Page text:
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Source: iStock

Denmark Wants To Ban The Sale Of New Fossil-Fueled Cars In 2030

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Denmark is embracing the electric car revolution and moving rapidly toward a zero-carbon future. As of last week, the European country has proposed a ban on the sale of new petrol and diesel cars from 2030 and hybrid from 2035.

“It is a big ambition that will be hard to achieve. But that’s exactly why we need to try,” Danish Prime Minister Lars Lokke Rasmussen told parliament. The plan requires parliamentary approval to become law and will be presented to parliament next week.

Denmark is following a recent trend as numerous countries and cities have proposed initiatives to ban the sales of gasoline- and diesel-powered vehicle in an attempt to curb air pollution. Britain and France have both made similar goals, and according to Reuters, the mayors of Paris, Madrid, Mexico City and Athens have all said they plan to ban diesel vehicles from city centers by 2025.

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Source: iStock

Currently, electric cars make up about 2 percent of overall new car sales but that number is expected to surge. A recent survey suggests 40% of Europeans expect their next car to be electric. 

As more countries take on similar policies car makers around the world will need to adapt. But Denmark doesn't just want to take fossil-fueled cars off the road, they want to make electric vehicles more affordable for the average person.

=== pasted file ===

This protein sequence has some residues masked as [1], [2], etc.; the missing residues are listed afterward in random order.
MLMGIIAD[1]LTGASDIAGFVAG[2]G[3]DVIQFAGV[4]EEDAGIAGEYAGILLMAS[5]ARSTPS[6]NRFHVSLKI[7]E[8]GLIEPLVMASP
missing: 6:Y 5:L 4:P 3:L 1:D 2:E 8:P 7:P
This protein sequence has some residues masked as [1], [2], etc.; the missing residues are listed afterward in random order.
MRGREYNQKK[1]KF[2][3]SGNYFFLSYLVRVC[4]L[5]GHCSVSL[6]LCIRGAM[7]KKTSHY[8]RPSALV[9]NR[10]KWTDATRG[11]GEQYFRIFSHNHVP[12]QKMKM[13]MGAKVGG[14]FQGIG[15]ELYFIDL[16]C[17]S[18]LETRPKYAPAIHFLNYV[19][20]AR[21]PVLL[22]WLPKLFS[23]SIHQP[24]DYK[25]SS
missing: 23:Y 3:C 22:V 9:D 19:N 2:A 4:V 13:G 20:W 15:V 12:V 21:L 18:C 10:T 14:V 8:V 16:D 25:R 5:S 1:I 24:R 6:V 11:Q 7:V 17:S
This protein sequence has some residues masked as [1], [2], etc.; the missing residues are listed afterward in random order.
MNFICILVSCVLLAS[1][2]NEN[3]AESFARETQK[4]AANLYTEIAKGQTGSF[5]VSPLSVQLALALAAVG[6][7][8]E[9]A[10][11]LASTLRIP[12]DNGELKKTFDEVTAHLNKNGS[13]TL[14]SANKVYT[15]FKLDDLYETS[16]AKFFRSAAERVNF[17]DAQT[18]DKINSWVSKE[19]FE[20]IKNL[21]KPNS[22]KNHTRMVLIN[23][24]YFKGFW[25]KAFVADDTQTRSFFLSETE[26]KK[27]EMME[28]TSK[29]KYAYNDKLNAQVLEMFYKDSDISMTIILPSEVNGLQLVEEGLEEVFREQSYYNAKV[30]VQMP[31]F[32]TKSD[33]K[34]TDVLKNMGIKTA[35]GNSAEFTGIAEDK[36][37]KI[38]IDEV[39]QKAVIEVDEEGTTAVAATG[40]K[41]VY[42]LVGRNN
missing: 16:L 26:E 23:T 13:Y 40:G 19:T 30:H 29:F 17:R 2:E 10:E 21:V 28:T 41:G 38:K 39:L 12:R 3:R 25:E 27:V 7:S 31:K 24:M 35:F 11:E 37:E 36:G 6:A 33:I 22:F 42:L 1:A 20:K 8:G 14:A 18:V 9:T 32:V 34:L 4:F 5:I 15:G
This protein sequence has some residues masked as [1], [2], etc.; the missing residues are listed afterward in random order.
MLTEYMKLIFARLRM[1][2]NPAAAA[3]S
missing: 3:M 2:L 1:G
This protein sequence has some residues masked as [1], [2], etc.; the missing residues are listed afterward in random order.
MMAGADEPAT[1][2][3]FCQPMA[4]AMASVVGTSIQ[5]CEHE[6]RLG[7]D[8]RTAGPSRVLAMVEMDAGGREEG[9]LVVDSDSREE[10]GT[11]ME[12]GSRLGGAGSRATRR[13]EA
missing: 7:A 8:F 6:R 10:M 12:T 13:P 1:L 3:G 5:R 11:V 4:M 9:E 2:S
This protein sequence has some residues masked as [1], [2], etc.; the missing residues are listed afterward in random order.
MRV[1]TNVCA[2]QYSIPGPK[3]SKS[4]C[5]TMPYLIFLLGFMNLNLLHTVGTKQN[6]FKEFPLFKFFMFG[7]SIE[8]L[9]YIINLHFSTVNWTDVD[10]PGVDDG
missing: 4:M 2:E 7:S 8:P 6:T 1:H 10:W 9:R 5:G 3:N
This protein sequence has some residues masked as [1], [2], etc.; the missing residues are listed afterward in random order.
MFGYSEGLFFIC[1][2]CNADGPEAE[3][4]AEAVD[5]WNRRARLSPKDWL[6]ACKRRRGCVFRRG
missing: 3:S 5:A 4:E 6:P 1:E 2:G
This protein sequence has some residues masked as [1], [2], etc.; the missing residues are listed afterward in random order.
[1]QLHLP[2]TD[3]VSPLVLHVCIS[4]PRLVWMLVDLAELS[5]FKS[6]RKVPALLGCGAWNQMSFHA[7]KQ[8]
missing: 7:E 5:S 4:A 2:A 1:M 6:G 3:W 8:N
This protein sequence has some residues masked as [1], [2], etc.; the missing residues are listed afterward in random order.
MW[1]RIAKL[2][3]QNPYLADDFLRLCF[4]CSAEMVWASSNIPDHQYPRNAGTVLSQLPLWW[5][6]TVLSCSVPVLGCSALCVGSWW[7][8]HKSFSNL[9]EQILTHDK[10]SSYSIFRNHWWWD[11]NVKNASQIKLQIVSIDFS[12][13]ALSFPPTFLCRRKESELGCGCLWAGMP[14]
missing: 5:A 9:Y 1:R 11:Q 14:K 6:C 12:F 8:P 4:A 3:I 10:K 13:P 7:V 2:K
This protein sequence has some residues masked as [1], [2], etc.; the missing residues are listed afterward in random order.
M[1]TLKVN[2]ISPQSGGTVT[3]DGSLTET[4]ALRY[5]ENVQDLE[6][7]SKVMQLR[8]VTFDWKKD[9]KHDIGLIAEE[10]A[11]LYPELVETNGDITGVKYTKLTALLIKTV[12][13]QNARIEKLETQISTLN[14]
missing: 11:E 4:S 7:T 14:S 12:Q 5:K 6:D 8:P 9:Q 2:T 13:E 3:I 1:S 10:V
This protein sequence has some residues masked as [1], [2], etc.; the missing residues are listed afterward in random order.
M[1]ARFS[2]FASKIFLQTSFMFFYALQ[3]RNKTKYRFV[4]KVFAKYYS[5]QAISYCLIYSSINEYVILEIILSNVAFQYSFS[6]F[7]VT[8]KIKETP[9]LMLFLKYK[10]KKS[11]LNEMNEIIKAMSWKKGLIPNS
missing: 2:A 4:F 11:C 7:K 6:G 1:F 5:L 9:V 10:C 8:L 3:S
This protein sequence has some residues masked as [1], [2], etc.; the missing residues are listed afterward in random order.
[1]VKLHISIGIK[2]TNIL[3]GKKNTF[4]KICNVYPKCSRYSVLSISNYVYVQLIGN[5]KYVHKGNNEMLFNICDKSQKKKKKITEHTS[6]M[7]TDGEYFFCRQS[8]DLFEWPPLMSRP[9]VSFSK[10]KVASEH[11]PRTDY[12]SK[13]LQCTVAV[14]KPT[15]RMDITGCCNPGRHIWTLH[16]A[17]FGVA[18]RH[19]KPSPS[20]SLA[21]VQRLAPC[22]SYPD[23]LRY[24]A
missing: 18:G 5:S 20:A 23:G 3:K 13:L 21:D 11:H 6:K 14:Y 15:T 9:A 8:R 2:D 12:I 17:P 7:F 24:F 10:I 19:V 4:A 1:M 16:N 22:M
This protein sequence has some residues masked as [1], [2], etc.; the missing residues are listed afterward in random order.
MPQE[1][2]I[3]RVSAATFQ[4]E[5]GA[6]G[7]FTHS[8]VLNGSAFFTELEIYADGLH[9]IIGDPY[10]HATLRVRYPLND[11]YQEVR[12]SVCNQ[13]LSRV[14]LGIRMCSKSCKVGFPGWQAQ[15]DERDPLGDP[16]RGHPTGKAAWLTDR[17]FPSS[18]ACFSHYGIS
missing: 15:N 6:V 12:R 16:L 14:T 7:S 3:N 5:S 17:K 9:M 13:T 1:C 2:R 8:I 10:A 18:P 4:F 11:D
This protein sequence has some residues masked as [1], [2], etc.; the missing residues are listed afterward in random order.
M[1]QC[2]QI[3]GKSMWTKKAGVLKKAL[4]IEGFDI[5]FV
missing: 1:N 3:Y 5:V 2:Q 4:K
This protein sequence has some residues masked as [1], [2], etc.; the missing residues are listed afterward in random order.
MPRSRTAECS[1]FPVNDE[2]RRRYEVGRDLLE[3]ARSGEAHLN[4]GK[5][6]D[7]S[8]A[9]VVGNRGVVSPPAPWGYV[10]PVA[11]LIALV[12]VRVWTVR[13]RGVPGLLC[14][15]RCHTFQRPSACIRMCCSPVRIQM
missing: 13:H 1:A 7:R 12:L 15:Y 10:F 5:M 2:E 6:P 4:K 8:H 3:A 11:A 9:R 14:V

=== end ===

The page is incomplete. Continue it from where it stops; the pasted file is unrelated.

Bloomberg reports that the Energy Minister, Lars Christian Lilleholt, told the government that Denmark would come out with a proposal to help make electric vehicles more affordable via a wide-reaching climate policy. The country currently plans to postpone tax increases on electric vehicles.

The proposal explains the tax break means people buying an electric or hybrid car for less than 400,000 kroner ($61,000) won’t have to pay fees for the next couple of years, while non-polluting company cars will get a discount.

“I’m convinced that many Danes want to drive a green car if it’s affordable,” Tax Minister Karsten Lauritzen said in a statement. “So we want to support that development.”

The measures are among 38 proposals that ministers in Prime Minister Lars Lokke Rasmussen’s center-right government put forward on Tuesday to reduce CO2 emissions by as much as 37 million tons. Last year, the country set a record by obtaining 43.4 percent of its electricity from wind.

Denmark is also considering other measures to become greener including extra funding for electric car chargers, a ban on polluting buses from 2020, lower ammonia and greenhouse gas emissions in farming, and an end to old wood-burning stoves. The government also plans to achieve 100 percent independence from fossil fuels completely by 2050, with wind as its main power source. 

"It's not enough just to lower and eliminate taxes. This is a good first step, but more is needed if we are to achieve the ambitious goals and contribute to slowing down climate change. To help us with that, we set up a commission of experts in the field so that we can get a well-planned plan for a green change in the transport sector and a realistic bid for what it costs the Danish society, the treasury and the individual Danes " says Karsten Lauritzen, member of the Danish Parliament.